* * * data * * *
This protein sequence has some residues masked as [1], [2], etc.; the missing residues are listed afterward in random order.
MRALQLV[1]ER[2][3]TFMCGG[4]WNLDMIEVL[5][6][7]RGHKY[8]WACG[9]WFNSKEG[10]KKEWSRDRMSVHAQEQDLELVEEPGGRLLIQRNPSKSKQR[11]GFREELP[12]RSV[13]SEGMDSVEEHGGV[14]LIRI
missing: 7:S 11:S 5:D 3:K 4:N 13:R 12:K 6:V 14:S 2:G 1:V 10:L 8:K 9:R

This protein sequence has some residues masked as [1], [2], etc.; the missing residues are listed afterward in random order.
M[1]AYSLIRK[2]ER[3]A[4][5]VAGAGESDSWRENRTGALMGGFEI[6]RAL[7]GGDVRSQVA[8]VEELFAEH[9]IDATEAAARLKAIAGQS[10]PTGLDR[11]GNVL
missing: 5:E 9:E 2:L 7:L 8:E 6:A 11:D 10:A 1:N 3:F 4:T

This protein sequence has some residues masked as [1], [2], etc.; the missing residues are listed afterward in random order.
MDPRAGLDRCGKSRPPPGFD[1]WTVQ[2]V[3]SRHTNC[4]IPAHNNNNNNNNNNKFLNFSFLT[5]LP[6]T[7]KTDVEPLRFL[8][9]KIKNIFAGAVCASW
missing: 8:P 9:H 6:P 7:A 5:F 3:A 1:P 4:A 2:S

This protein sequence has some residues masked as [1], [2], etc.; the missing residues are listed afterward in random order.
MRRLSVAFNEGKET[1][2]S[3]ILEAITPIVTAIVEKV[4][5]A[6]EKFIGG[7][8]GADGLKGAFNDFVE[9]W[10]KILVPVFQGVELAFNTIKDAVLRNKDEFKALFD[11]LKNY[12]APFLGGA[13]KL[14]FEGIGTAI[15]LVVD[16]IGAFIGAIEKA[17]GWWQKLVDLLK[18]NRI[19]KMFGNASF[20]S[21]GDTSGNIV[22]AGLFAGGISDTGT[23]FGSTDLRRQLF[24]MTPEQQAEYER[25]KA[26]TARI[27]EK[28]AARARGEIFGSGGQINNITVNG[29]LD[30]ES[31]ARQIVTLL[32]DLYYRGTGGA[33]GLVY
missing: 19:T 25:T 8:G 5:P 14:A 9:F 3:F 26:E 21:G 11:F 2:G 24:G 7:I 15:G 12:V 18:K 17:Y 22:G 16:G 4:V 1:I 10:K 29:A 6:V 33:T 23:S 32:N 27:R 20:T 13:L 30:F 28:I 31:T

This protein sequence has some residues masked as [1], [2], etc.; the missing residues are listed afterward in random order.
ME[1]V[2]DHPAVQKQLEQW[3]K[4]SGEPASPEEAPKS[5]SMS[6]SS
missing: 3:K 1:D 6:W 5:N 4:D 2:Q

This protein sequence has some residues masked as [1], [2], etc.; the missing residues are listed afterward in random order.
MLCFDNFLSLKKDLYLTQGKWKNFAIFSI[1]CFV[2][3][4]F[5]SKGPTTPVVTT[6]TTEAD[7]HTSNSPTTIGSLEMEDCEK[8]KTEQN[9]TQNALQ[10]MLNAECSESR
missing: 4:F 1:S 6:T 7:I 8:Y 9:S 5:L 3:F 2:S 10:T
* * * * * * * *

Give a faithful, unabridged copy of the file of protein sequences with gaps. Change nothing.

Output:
This protein sequence has some residues masked as [1], [2], etc.; the missing residues are listed afterward in random order.
MRALQLV[1]ER[2][3]TFMCGG[4]WNLDMIEVL[5][6][7]RGHKY[8]WACG[9]WFNSKEG[10]KKEWSRDRMSVHAQEQDLELVEEPGGRLLIQRNPSKSKQR[11]GFREELP[12]RSV[13]SEGMDSVEEHGGV[14]LIRI
missing: 7:S 11:S 5:D 3:K 4:N 13:R 12:K 6:V 14:S 2:G 1:V 10:L 8:K 9:R

This protein sequence has some residues masked as [1], [2], etc.; the missing residues are listed afterward in random order.
M[1]AYSLIRK[2]ER[3]A[4][5]VAGAGESDSWRENRTGALMGGFEI[6]RAL[7]GGDVRSQVA[8]VEELFAEH[9]IDATEAAARLKAIAGQS[10]PTGLDR[11]GNVL
missing: 5:E 9:E 2:L 7:L 8:E 6:A 11:D 10:A 1:N 3:F 4:T

This protein sequence has some residues masked as [1], [2], etc.; the missing residues are listed afterward in random order.
MDPRAGLDRCGKSRPPPGFD[1]WTVQ[2]V[3]SRHTNC[4]IPAHNNNNNNNNNNKFLNFSFLT[5]LP[6]T[7]KTDVEPLRFL[8][9]KIKNIFAGAVCASW
missing: 8:P 9:H 6:P 7:A 5:F 3:A 1:P 4:A 2:S

This protein sequence has some residues masked as [1], [2], etc.; the missing residues are listed afterward in random order.
MRRLSVAFNEGKET[1][2]S[3]ILEAITPIVTAIVEKV[4][5]A[6]EKFIGG[7][8]GADGLKGAFNDFVE[9]W[10]KILVPVFQGVELAFNTIKDAVLRNKDEFKALFD[11]LKNY[12]APFLGGA[13]KL[14]FEGIGTAI[15]LVVD[16]IGAFIGAIEKA[17]GWWQKLVDLLK[18]NRI[19]KMFGNASF[20]S[21]GDTSGNIV[22]AGLFAGGISDTGT[23]FGSTDLRRQLF[24]MTPEQQAEYER[25]KA[26]TARI[27]EK[28]AARARGEIFGSGGQINNITVNG[29]LD[30]ES[31]ARQIVTLL[32]DLYYRGTGGA[33]GLVY
missing: 19:T 25:T 8:G 5:P 14:A 9:F 3:F 26:E 21:G 11:F 2:G 24:G 7:I 15:G 12:V 18:K 17:Y 22:G 16:G 4:V 1:I 10:K 29:A 6:V 33:T 23:S 32:N 27:R 20:T 13:L 30:F 28:I 31:T

This protein sequence has some residues masked as [1], [2], etc.; the missing residues are listed afterward in random order.
ME[1]V[2]DHPAVQKQLEQW[3]K[4]SGEPASPEEAPKS[5]SMS[6]SS
missing: 3:K 1:D 6:W 5:N 4:D 2:Q

This protein sequence has some residues masked as [1], [2], etc.; the missing residues are listed afterward in random order.
MLCFDNFLSLKKDLYLTQGKWKNFAIFSI[1]CFV[2][3][4]F[5]SKGPTTPVVTT[6]TTEAD[7]HTSNSPTTIGSLEMEDCEK[8]KTEQN[9]TQNALQ[10]MLNAECSESR
missing: 4:F 1:S 6:T 7:I 8:Y 9:S 5:L 3:F 2:S 10:T